Everything I'm wearing (including the boots) came from various charity shops – ranging from much-visited local ones to far-flung Oxfams in London. The skirt is ‘See by Chloe’, which was bought recently for £7. The only exception is the belt which was my grandma's - from her girl guide's uniform.

The title is part of a line taken from one of Dylan Thomas' poems. 

27 comments:

100%soie said...

as always, you look stunning and your pictures are like art. I just love what you do, each post is a new dream for us, thank you !

madhatter said...

Wow lovely pictures and great outfit!

YOu are such a great writer!

love your blog<3

Take a peak at my blog<3


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xx

Christobel Amelia Hastings said...

I completely agree that there is far more beauty in unconventional places. I spent my childhood exploring a deserted workhouse one field away from my house. The way nature had engulfed it always reminded me in a sense of how we intrude upon the landscape. Seeing imprints of mankind from the past was like living in a fictional tale. Your outfit ties in beautifully with the surroundings.

http://calico-casa.blogspot.co.uk/

Closet Fashionista said...

Ooh I LOOOOVE this outfit! Such perfection :)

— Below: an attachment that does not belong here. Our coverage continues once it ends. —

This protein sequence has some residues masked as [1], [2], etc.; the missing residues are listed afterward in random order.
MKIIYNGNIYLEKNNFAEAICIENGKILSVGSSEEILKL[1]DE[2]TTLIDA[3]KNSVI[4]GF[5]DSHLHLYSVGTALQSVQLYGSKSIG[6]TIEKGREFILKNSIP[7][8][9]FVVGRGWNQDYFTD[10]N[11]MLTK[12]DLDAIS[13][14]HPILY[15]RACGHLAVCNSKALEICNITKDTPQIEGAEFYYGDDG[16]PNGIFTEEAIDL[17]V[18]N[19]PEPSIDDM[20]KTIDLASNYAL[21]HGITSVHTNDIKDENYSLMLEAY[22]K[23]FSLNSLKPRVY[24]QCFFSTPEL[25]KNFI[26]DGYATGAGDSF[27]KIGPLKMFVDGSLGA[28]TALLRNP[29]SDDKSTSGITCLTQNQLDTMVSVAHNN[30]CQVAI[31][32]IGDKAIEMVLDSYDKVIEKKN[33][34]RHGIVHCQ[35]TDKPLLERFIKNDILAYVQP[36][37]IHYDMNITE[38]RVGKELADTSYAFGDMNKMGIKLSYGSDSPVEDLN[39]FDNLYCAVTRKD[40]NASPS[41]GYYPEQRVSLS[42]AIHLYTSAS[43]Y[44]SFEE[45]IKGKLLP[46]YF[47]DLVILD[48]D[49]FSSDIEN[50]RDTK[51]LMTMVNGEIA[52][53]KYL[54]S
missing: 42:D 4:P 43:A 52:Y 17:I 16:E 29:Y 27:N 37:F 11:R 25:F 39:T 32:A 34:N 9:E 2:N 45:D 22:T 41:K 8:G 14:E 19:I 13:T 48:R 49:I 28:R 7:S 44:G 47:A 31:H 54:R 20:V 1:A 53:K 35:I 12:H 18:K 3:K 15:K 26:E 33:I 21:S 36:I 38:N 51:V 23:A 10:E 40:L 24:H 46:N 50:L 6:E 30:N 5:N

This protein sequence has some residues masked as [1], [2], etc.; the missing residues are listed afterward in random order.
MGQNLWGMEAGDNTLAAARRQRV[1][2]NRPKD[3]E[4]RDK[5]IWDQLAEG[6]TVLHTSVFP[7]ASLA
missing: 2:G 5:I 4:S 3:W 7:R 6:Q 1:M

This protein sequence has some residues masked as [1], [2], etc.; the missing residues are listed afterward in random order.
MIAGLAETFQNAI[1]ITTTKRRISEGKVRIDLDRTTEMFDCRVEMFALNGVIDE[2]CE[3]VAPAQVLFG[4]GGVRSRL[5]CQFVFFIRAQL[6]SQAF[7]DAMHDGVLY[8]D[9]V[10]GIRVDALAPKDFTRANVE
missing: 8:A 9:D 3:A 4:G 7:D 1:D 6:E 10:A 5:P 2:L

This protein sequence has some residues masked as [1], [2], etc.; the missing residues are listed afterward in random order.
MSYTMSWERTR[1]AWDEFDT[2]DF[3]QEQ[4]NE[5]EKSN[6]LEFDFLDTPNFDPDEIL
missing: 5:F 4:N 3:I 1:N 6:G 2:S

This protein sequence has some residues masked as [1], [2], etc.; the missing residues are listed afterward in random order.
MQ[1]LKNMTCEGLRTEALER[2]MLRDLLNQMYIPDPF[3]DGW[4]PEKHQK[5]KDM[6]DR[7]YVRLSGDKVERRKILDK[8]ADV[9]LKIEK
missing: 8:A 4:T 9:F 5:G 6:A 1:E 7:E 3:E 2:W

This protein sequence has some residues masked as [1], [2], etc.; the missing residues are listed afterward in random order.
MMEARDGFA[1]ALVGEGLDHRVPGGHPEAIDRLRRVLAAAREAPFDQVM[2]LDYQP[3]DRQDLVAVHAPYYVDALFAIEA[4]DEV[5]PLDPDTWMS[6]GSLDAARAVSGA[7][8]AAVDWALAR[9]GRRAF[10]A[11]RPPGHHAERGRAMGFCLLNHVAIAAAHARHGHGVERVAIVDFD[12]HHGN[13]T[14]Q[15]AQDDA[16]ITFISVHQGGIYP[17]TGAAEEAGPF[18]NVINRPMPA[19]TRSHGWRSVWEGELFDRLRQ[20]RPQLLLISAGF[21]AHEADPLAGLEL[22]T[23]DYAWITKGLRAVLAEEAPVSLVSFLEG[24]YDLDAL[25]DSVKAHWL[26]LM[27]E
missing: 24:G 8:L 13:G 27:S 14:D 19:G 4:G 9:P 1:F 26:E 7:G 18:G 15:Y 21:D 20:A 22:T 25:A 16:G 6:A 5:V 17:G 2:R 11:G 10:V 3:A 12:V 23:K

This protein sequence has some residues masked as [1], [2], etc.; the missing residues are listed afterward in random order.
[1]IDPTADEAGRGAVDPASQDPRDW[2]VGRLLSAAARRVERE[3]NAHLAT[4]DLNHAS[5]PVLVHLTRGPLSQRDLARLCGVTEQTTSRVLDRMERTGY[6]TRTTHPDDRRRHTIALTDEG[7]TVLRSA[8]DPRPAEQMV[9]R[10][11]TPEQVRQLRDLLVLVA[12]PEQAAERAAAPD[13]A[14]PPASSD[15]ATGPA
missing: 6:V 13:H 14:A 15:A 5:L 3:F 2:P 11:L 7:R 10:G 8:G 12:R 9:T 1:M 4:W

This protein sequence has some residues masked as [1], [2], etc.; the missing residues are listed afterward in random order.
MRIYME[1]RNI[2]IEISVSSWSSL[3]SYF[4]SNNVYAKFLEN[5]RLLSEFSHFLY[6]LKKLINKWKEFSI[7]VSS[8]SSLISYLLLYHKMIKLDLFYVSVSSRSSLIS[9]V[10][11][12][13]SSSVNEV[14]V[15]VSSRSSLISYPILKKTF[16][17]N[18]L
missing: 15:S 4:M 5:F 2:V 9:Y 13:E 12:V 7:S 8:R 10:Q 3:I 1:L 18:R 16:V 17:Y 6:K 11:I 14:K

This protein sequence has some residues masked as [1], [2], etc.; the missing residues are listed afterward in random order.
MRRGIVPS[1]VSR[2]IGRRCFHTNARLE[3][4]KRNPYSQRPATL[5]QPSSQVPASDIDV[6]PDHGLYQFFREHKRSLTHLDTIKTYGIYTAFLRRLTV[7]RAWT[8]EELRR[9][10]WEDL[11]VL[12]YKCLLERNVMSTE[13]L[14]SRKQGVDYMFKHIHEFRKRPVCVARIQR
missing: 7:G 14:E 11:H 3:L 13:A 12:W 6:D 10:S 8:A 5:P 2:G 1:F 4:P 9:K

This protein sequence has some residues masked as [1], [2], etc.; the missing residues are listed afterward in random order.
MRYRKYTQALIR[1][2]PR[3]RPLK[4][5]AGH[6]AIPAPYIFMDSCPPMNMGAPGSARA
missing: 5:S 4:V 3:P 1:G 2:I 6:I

As for the actual writing....
When we go to a beach in Rhode Island over the summer there is a stone house that is the same way, it's so cool!
http://www.closet-fashionista.com/

alexandratherese said...

You have such a distinct voice in all your posts Roz - wise and passionate - and it is in posts such as these where your honed language skills and your admirable articulation only add to the message. This subject matte is one I can easily relate to as a lifetime of holidaying in Cornwall has resulted in many explorations of crumbling tin mines, of which most were abandoned quite suddenly when the industry in the region collapsed. There is a wonderful mystery to them always, and what were once man-made structures intruding onto the natural beauty have become woven into the landscape as the grass and flowers now fills the gaps where stone once stood.